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Rules at Home

What are the three best rules for creating a safe and cooperative environment at home?

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Suggested Activities

This challenge invites students to explore the ways in which family members create a safe and cooperative climate by examining the merits of rules at home. To introduce the activity, read aloud a story that focuses on a young person who breaks rules (e.g., No, David by David Shannon) or create a stick drawing showing children breaking various home rules (e.g., running with sharp objects, pushing others). After discussing the story (or picture), direct the discussion away from the negative (How many rules did the children break?) to a discussion of the value of rules at home. Why do we have rules at home? How do rules help us work and play safely and get along with one another? On a chart use stick drawings, represent three rules that the fictional character(s) needed help with (e.g., close your mouth when chewing your food). Explore the merits of each rule by asking "What is good about this rule? How does the rule help us?" Invite students to volunteer other rules in their homes and discuss the good things about each. Be careful not to encourage students to disclose private or sensitive information about their families. Focus students' attention on those rules that help everyone in the family work together to create a safe environment where people get along with one another. Place a star besides the rules that serve these purposes. Ask students how they might have helped the fictional character(s) in the story or drawing to understand how to behave in a safe and cooperative manner. Ask students to select and illustrate what they consider to be the three best rules in promoting a safe and caring environment in their home and title their drawings "Best rules for a safe and cooperative home." Remind students that rules that are best for one family may not be the ones that another family might choose.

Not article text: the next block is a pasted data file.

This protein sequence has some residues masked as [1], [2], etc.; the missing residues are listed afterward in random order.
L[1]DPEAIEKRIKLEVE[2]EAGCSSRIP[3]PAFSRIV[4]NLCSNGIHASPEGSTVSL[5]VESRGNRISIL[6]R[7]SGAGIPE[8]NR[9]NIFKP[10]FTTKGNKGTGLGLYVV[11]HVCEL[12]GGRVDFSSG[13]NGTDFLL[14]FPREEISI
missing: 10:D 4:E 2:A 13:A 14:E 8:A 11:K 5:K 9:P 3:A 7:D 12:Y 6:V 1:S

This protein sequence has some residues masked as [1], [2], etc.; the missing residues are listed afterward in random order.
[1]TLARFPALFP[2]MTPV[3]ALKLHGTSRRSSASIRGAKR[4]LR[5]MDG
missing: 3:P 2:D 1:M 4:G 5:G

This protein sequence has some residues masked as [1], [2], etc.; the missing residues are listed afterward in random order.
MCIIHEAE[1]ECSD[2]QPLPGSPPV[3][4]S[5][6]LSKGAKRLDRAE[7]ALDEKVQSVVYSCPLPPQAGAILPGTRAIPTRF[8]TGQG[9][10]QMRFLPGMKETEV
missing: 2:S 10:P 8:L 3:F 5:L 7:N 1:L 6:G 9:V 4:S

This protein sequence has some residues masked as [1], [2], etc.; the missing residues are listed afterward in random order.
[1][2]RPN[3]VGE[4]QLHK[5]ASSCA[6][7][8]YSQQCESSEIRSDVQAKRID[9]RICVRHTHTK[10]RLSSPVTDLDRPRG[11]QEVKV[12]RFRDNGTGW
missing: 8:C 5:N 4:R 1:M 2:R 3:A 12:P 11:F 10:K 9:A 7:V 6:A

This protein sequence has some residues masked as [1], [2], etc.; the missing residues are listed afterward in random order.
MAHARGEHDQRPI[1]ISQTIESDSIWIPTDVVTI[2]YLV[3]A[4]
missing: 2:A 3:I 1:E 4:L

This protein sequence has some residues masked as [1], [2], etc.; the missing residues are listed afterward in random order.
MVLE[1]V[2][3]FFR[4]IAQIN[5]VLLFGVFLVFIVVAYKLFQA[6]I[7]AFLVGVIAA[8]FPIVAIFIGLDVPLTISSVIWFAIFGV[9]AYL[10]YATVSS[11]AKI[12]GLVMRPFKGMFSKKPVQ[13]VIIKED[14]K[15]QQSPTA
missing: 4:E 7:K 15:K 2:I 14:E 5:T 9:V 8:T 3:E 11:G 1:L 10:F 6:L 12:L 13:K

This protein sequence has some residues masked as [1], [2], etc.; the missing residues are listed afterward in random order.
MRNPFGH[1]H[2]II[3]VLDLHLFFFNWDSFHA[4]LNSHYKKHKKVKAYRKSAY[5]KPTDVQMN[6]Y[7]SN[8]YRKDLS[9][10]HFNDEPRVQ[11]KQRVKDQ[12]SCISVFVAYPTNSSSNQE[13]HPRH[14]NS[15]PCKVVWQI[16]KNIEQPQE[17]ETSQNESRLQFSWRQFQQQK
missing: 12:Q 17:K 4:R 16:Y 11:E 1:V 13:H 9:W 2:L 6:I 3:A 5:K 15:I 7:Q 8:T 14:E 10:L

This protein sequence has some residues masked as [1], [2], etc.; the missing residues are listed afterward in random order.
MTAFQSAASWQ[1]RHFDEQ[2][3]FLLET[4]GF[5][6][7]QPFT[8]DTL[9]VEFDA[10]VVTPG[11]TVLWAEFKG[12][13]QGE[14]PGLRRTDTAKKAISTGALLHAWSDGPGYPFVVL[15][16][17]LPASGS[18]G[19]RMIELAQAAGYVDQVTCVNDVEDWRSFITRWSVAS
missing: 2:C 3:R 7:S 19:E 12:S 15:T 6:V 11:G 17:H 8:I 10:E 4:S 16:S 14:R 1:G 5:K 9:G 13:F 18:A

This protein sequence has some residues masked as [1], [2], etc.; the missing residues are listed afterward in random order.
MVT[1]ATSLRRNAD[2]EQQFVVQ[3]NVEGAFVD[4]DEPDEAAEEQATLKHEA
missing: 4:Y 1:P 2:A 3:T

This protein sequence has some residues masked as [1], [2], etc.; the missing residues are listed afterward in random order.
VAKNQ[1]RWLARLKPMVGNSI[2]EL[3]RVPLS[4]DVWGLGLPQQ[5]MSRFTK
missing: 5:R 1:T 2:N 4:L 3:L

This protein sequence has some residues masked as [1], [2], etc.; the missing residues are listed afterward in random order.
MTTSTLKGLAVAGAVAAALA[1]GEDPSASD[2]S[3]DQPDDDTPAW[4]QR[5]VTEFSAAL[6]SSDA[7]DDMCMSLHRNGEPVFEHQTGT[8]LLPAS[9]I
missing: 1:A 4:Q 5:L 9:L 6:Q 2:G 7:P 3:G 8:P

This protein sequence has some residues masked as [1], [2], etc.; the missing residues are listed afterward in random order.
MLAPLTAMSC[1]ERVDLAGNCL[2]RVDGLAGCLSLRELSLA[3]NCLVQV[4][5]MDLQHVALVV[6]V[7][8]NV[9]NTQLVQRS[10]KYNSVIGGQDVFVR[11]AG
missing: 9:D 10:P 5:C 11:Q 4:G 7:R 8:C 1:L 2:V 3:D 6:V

Last updated: July 1, 2014 | (Revision History)
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